As the Carlsons were floating across the lake, toasting onlookers on the morning of the switch, a hired crew unhooked the metal arms, sewer lines and utility wires on the old houseboat, then eased it into the care of a tug that would take it to Gaines' spot on Portage Bay.
THE CARLSONS found inspiration for their new home not in Seattle's working-class houseboat origins, but in a coffee-table book filled with lush photographs of the upscale boathouses on the shores of Lake Muskoka in the wilderness of Ontario, Canada.
Visitors step off the dock onto a gabled porch, a mid-level entry that leads upstairs to a living and dining area, library and kitchen set off by stout columns. Downstairs are two bedrooms and baths, a workshop, laundry room and swimming decks.
The upstairs "has a great-room feel to it," says Rune. "It was hard to design that way because houseboats have to flex and torque with the movement of the lake. But that's why we have the columns, to support it."
The flooring upstairs is fir reclaimed from old buildings and railroad trestles. The fact that it scratches easily is a plus to the Carlsons. "It'll just make it look more interesting and lived in," Susan says.
Flooring downstairs is heated cement, colored and textured to look like old leather. "When people come in from swimming in the lake, we don't have to worry about water dripping everywhere," says Susan.
During the design stage, the Carlsons often climbed out on the roof of the old houseboat to photograph exactly where the sun shone in various seasons and at different times of day. It helped them determine where to place windows to catch as much faded winter sunlight as possible. They also measured the wind that sweeps across the lake to help them place outdoor decks for maximum protection.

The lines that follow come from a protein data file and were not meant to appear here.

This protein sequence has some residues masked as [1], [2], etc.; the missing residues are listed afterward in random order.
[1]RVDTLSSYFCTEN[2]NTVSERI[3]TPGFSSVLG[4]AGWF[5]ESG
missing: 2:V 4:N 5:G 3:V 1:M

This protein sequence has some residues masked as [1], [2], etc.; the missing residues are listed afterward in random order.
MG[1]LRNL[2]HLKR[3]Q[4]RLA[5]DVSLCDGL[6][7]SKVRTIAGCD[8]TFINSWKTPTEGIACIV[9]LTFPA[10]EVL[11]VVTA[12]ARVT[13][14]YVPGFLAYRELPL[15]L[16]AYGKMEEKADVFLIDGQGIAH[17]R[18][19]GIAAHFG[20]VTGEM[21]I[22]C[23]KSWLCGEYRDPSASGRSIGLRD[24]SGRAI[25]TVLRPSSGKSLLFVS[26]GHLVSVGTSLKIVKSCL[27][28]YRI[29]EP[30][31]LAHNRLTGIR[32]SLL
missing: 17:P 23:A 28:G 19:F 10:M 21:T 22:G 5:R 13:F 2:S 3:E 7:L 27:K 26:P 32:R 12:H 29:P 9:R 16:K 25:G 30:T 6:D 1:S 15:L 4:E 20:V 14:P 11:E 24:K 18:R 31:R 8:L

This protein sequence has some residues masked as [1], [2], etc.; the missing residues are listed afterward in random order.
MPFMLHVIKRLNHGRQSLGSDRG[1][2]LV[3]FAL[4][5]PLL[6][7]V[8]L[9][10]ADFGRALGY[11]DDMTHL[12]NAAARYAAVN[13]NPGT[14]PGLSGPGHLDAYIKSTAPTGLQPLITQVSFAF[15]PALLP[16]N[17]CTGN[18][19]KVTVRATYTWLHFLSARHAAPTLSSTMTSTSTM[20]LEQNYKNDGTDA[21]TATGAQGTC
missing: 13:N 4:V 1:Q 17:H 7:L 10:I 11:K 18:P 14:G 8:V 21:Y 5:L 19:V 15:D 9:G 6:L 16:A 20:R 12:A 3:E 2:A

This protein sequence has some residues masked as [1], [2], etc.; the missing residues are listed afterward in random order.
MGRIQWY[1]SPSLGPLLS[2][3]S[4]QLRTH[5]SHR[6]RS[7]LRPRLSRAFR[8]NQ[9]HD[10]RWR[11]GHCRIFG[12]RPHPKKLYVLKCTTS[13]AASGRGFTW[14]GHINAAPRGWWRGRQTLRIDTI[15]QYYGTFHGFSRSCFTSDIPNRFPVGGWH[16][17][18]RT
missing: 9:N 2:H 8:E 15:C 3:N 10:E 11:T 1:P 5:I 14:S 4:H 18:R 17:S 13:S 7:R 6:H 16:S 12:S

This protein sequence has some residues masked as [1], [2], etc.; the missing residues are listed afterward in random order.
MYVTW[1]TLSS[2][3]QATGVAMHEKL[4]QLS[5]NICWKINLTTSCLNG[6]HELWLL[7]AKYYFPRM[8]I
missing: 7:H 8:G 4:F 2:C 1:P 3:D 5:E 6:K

Nearly every cranny in the house has a view, and it's wired for as many technological gew-gaws as the Carlsons would ever want.
The Carlsons contracted with International Marine Floatation Systems of Delta, B.C., to build the houseboat. IMFS is one of several firms that build houseboats off-site. The houseboats come with an attached foam-and-concrete float to replace the old-growth cedar log floats that have supported Seattle houseboats for more than a century.
"It's really more cost efficient to build them in Canada and float them down than haul all the materials down the dock," says Peter Longwood, an IMFS representative who works out of Bellingham. The homes cost from $250,000 to $1 million. Because the American dollar is so strong in Canada, that's about one-third less than if they were built in place in Seattle, Longwood says.
The Carlsons had to get the same shoreline permits required of other houseboat builders, and their home was built to U.S. standards, Longwood says. Inspectors from Olympia go to Canada regularly to inspect the work.
The Carlsons' houseboat has attracted some complaints from neighbors. Some say the houseboat seems massive and dark; others protest it's "just not houseboat-y" and mourn the changes in Seattle's houseboat community.
"For us, houseboat-y means the views and the connection to the water, and it certainly has that," says Susan. "And it is traditional it's just not Seattle traditional."
"Nowadays people want to live on water but they don't want to put up with the damp and cold," Longwood adds. "Some people get nostalgic and want to keep things like they used to be, but that isn't going to happen."
One person who's not complaining is Gaines.
"It was very fortunate for me that the Carlsons came along when they did," he says. "I know things change. But what happened to me was really a miracle. That house sort of erased the bad memories for me."
Sally Macdonald is a former Seattle Times reporter. Barry Wong is a staff photographer for Pacific Northwest magazine.